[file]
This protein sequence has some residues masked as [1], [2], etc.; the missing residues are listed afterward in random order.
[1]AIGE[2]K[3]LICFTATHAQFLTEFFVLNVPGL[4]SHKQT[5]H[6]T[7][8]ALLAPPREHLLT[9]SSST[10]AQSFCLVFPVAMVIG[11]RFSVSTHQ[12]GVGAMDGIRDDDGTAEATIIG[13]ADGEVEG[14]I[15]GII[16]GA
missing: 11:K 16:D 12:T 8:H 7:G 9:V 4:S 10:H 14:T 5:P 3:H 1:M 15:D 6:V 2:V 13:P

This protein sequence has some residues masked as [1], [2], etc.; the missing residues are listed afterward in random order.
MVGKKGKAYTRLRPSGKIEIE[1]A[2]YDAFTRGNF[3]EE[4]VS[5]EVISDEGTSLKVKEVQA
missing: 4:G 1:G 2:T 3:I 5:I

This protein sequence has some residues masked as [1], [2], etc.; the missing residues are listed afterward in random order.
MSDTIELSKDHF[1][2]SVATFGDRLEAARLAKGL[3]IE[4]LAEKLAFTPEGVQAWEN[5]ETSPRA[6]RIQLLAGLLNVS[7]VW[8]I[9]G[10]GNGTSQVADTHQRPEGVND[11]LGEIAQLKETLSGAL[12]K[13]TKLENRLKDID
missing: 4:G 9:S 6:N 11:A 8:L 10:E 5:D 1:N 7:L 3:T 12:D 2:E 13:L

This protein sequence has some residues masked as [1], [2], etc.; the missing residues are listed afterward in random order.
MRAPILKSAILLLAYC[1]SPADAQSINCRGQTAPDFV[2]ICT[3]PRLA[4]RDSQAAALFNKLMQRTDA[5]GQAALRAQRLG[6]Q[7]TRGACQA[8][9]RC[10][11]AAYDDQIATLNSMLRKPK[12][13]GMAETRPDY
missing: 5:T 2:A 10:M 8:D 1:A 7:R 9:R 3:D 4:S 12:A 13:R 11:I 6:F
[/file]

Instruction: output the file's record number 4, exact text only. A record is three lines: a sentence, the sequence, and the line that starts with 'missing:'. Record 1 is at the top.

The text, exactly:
This protein sequence has some residues masked as [1], [2], etc.; the missing residues are listed afterward in random order.
MRAPILKSAILLLAYC[1]SPADAQSINCRGQTAPDFV[2]ICT[3]PRLA[4]RDSQAAALFNKLMQRTDA[5]GQAALRAQRLG[6]Q[7]TRGACQA[8][9]RC[10][11]AAYDDQIATLNSMLRKPK[12][13]GMAETRPDY
missing: 5:T 2:A 10:M 8:D 1:A 7:R 9:R 3:D 4:S 12:A 13:R 11:I 6:F